Electric power for vertical flight is captivating more members of the helicopter and powerplant segments and researchers.
The challenge in pushing the electric power envelope lies in developing systems that can manage energy in a sufficient density and low enough weight to make in-flight use advantageous.
True Blue Power in July gained FAA type certification for use of its TB17 lithium-ion, engine-start battery on Robinson Helicopter’s R66. It also received a supplement type certificate for the TB17's use on the R44. The 17-amp-hour TB17 is standard on Bell Helicopter’s 505 Jet Ranger X.
A division of Mid-Continent Instruments and Avionics, True Blue has been pursuing advanced electric-power options since at least 2012. That year, it struck a deal with A123 systems for use of what it calls nano-phosphate lithium-ion phosphate systems, which are built using nanometer (or micron-scale) particles.
The Mid-Continent unit said these batteries have a big weight savings over lead-acid and nickel-cadmium ones. It said the R66 battery weighs 16 pounds, compared to 42 pounds for that helicopter’s standard battery and 52 pounds for its optional high-capacity one.
But such batteries may be just the beginning. Under NASA’s umbrella, a multi-disciplinary group of industry and government researchers since 2014 have been delving into options for innovative aircraft. Through several annual workshops, they have come to be known as the Transformational Vertical Flight working groups and the roadmap developed to guide their work includes “electric power management and distribution.”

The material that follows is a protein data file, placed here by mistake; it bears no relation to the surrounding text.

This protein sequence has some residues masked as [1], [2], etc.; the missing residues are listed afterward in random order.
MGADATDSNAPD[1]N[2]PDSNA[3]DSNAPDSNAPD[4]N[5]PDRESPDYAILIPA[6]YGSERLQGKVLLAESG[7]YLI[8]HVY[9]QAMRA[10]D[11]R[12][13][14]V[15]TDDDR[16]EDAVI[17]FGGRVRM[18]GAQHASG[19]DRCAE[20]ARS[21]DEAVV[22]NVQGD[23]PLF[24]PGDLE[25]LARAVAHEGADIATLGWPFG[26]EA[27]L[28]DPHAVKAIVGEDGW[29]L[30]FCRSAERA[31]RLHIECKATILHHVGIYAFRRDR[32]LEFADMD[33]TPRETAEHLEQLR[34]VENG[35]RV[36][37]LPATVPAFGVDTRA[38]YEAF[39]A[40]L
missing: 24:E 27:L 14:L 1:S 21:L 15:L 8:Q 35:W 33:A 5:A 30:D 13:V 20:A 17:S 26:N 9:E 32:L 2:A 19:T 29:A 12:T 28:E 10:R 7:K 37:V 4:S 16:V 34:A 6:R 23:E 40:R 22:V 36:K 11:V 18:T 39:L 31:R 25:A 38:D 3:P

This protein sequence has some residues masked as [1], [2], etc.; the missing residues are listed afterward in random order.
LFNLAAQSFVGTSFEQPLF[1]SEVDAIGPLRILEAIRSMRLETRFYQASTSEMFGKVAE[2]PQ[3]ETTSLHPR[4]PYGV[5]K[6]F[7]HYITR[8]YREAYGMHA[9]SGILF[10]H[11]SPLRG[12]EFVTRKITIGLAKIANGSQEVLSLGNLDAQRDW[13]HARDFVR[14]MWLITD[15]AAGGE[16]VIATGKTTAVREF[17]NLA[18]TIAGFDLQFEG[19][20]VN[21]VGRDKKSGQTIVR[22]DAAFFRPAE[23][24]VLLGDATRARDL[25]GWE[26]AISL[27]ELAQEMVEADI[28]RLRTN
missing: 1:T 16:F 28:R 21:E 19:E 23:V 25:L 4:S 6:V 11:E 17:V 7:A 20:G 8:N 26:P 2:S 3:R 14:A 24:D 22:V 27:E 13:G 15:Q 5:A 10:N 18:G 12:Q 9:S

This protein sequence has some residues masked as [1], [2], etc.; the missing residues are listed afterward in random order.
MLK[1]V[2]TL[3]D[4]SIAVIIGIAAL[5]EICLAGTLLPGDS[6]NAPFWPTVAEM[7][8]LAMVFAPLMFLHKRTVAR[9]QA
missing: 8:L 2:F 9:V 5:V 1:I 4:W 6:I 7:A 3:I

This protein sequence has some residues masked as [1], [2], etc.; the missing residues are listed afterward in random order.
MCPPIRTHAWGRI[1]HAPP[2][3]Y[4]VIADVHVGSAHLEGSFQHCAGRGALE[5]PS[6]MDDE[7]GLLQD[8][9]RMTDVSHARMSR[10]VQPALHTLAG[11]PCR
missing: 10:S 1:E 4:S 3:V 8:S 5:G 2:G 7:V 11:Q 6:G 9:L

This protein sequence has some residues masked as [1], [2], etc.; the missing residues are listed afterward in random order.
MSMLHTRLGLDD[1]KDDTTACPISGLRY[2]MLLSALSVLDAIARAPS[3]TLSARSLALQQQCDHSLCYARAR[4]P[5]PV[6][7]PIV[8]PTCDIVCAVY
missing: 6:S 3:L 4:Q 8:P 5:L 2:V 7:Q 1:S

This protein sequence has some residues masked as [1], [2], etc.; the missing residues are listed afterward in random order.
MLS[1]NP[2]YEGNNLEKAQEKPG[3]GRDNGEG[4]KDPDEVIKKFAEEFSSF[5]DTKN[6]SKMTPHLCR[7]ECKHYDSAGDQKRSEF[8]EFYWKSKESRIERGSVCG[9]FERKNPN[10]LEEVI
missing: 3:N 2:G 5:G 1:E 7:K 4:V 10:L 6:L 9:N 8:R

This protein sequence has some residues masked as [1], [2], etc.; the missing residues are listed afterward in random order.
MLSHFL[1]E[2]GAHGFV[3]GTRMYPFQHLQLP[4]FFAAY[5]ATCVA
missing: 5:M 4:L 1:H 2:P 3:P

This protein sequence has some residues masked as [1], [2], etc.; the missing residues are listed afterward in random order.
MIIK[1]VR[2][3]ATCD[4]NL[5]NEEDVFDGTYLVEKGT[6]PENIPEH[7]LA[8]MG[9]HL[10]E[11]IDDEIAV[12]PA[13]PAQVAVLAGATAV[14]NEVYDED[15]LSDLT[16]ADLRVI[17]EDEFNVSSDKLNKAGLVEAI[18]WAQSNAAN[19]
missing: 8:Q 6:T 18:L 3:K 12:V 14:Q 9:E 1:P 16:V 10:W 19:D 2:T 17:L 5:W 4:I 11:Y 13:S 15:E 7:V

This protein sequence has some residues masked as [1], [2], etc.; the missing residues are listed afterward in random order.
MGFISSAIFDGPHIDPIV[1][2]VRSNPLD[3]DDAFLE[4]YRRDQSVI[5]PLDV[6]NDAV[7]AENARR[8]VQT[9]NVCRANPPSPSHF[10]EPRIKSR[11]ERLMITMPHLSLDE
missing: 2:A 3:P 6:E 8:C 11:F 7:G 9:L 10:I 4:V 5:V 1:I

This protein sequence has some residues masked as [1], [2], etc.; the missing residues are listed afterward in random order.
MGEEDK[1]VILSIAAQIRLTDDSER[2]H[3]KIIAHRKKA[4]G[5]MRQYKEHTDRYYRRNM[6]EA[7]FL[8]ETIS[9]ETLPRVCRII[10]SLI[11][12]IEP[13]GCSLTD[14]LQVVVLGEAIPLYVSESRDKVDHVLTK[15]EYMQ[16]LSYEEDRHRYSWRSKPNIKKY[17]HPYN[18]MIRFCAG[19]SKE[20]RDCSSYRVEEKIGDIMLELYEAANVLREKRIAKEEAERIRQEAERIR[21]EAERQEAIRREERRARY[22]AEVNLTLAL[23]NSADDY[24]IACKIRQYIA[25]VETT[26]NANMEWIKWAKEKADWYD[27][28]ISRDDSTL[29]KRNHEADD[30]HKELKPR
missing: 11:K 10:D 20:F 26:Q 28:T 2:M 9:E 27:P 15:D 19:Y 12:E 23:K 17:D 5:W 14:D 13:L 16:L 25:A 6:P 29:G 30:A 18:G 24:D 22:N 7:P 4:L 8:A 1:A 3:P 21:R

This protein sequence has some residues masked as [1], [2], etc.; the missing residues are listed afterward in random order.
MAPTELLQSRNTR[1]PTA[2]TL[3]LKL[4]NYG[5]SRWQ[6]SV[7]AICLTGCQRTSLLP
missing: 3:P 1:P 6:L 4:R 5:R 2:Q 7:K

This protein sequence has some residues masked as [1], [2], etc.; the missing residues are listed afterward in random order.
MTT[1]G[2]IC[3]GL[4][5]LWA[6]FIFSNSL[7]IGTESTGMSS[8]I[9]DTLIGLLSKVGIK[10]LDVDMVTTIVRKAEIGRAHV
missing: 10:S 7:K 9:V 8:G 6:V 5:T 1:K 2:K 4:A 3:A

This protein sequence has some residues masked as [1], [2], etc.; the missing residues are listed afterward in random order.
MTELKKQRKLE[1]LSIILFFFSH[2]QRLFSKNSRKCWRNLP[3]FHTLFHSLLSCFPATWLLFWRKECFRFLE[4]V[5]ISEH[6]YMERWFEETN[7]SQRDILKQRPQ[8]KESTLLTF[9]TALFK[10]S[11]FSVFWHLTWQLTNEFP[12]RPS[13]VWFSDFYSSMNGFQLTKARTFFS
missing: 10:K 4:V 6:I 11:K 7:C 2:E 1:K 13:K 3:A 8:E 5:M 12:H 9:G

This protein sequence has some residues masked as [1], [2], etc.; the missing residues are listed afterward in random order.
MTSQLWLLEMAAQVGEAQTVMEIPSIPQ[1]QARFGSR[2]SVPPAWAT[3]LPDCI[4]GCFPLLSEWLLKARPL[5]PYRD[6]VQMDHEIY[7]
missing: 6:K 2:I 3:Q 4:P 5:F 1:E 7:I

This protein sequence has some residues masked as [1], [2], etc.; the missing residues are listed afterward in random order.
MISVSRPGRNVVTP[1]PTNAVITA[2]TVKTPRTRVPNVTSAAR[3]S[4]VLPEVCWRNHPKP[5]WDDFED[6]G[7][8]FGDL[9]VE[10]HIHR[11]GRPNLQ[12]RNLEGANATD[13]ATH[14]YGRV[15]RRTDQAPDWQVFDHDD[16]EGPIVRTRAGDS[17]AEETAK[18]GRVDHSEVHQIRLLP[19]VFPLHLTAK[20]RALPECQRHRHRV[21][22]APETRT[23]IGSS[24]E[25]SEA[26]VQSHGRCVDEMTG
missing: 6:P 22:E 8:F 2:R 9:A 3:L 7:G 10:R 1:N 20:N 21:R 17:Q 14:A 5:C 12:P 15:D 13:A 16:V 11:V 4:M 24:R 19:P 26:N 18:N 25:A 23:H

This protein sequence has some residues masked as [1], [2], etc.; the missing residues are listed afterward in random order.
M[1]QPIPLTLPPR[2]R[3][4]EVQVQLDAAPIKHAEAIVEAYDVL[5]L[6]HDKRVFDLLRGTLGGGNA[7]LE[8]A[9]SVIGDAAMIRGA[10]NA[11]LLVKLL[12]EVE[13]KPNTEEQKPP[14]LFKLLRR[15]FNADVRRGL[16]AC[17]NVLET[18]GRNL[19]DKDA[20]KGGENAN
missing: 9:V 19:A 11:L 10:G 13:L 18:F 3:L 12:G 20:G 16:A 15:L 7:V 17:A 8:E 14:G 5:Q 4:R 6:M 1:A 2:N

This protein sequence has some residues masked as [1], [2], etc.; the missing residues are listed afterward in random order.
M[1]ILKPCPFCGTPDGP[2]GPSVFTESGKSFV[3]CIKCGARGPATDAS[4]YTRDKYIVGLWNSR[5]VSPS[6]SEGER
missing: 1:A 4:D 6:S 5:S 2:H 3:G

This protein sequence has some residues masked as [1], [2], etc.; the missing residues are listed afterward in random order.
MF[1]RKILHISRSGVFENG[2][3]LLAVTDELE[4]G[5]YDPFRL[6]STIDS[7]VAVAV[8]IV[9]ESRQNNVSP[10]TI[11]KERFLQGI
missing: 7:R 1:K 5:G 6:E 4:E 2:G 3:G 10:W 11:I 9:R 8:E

The groups have split their work up into four areas: private and recreational vehicles, commercial intra-city vehicles, commercial inter-city vehicles and public services, such as search and rescue, law enforcement, medevac, emergency/humanitarian work and military missions. RWI
Correction — This article has been edited to clarify that True Blue Power had received an FAA type certification for use of its TB17 battery on Robinson's R66, not the R44.